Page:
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Turning Training into Keynotes
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Following are the answers I received about turning training into keynotes.
-- Michael Mercer
Here's my method to turn a workshop/seminar into a keynote speech.
- Find out the length of keynote, e.g., 30, 45, 60, 75, or 90 minutes
- Subtract 10 minutes from the overall length -- because most keynotes start late!
- Subtract 10 minutes from remaining length -- 5 minutes for your opening & 5 minutes for your closing.
- Now you know how much time you have for the "body" of your keynote. Example: If your keynote is scheduled for 60 minutes, your real time for "body" of your keynote is 40 minutes.
- Take your relevant workshop/seminar on your keynote topic, and choose the most exciting 40 minutes from your workshop that you feel sure will be a big hit in a keynote setting (not only a workshop setting).
- Create a 5-minute opening/start for your keynote that simultaneously gets audience to like you, consider you an expert on your topic, and smile/laugh.
- Create a 5-minute "closing"/ending for your keynote that induces the audience to laugh and/or smile and/or cry.
Voila!! For your 60-minute scheduled keynote, for instance, you now have an exciting 50-minute keynote: 5-minute opening, 40-minute body, and 5-minute closing. If you can start your keynote on time and you get all your scheduled keynote time, don't worry: No audience ever felt upset with a speaker who finished a few minutes early! If your planned 50-minute keynote time is reduced due to the conference/meeting running late, decide specific ideas/anecdotes/jokes/sections you will not deliver -- and the audience will not realize you left something out.
-- Johnny Campbell
A trainer's blessing and cure is that they have too much content, because they are trying to do programs that will last 1 day, 2 days or a week. The best way I found is to take the best parts of my training programs and cutting them up into little stories. Example: In a customer service training session...the (how to) provided in customer service training is important. However in a keynote the (WHY) you provide good customer service is MORE important.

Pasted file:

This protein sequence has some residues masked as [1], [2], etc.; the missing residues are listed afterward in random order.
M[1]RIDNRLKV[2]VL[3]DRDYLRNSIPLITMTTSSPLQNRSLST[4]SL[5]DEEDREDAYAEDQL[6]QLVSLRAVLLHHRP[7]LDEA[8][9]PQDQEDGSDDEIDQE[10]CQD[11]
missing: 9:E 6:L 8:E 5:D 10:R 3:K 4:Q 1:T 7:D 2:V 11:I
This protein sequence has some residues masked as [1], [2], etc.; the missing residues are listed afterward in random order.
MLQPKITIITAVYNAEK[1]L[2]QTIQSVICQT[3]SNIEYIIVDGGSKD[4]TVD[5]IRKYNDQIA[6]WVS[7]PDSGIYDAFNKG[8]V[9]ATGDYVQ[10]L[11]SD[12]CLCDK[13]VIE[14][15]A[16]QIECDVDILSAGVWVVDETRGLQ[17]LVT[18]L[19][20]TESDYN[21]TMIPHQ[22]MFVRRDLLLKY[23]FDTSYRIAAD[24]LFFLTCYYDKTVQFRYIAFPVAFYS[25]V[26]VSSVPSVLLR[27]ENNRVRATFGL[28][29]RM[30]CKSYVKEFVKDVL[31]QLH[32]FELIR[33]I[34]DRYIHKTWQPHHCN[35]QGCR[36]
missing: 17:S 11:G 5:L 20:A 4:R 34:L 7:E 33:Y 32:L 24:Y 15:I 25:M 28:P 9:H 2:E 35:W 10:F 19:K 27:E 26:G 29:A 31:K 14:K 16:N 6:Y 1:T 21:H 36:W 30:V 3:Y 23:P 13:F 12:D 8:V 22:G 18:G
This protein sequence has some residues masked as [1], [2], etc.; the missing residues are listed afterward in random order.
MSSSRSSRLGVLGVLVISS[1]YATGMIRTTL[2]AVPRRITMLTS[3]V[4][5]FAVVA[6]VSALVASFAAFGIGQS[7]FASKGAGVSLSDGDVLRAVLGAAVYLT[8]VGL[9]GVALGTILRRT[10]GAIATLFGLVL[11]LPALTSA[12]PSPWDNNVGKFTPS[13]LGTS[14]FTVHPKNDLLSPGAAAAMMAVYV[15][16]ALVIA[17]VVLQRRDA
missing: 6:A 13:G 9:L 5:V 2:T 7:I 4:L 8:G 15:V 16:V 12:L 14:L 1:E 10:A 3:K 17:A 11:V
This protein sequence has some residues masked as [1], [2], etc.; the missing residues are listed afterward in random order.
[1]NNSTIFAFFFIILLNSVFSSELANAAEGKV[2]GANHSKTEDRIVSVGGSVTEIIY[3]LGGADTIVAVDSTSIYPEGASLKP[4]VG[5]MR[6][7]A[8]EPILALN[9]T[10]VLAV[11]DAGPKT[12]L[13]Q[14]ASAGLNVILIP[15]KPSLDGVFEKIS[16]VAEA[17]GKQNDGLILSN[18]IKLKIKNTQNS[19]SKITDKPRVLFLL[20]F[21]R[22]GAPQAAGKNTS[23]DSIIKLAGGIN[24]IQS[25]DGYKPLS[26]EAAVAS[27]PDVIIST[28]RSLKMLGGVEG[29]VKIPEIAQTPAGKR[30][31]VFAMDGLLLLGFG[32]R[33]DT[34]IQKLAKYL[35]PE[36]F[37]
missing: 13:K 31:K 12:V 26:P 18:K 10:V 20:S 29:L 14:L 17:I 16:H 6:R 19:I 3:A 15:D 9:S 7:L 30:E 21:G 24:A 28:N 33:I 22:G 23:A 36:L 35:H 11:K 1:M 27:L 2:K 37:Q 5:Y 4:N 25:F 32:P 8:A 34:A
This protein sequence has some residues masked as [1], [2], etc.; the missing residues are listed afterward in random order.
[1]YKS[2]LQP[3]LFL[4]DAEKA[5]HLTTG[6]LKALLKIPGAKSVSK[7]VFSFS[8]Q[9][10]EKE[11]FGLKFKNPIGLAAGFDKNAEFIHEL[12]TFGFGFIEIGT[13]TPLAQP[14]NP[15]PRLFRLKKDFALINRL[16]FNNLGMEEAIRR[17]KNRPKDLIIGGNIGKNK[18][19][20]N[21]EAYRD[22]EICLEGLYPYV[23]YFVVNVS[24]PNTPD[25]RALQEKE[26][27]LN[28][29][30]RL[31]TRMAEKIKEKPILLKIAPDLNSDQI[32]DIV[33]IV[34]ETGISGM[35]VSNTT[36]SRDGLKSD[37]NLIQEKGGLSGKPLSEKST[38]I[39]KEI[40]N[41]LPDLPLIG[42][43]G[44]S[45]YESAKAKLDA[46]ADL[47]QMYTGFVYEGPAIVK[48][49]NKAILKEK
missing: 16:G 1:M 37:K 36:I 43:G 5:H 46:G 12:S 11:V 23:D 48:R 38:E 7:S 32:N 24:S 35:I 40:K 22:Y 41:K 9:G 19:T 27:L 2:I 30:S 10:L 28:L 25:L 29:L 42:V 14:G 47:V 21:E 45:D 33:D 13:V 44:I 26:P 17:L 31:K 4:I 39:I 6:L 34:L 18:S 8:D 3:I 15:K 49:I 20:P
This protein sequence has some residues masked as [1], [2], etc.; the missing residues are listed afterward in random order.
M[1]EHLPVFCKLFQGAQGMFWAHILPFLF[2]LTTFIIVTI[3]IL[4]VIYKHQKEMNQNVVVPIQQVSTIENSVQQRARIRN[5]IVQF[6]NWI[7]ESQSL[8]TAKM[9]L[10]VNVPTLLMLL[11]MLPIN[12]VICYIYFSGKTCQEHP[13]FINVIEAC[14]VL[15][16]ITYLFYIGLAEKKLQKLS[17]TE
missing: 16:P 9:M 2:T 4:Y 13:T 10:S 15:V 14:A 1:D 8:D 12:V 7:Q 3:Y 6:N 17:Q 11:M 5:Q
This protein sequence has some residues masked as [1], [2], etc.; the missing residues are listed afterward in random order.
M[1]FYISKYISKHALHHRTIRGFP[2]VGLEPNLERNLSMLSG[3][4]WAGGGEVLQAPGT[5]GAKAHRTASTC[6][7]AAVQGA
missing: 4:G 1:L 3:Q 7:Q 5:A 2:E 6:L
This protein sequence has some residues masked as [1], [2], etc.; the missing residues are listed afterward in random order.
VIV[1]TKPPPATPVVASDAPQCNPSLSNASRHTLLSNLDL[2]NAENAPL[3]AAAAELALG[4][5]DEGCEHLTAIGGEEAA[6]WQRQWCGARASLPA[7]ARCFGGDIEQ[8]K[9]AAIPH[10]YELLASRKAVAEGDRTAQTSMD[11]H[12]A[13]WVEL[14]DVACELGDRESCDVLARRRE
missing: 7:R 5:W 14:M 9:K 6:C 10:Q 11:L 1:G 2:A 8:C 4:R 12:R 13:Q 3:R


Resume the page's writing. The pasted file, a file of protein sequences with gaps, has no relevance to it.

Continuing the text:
- Tell a story about a personal or third party customer service situation
- Tell how it went wrong
- Then tell what you learn from the experiences
- Then tell briefly how it could be fixed, keeping in mind the skills and abilities of the audience (note: a good keynoter empowers the audience to feel they can fix the problem).
- Then tell why it so important to them to provide good C.S. (Benefits statements).
- Then give the audience a call to action on the issue.
-- Michael Podolinsky
The #1 problem for trainers who start keynoting is they keep training. A keynote is 50% entertainment and 50% content. Less is usually more.
Bill Gove taught me the value of vignettes. Look for stories to illustrate your points and develop a story for each point. Your *own* stories. Remember the roller coaster of highs from either energy and laughter and the very serious, slower lows where the main points can sink in. Take 5 good, 5-minute stories with a good opening, close, segues and remember to interact, to share *with* the audience, not talk at them. And PLEASE, PLEASE, don't use PowerPoint! Smile. Robert Henry taught me to be 'In Fun.'
-- Natalie Brecher
Here's a good resource for training to keynotes: Doug Stevenson's teleseminar tape, "Make the Move from Training to Keynotes." It has information about the differences and how to take your training material and turn it into a keynote. www.storytheater.net
Editors' note: Lisa Ford did an excellent SNN teleseminar on "How to Go from Training to Keynotes." Order the recording here.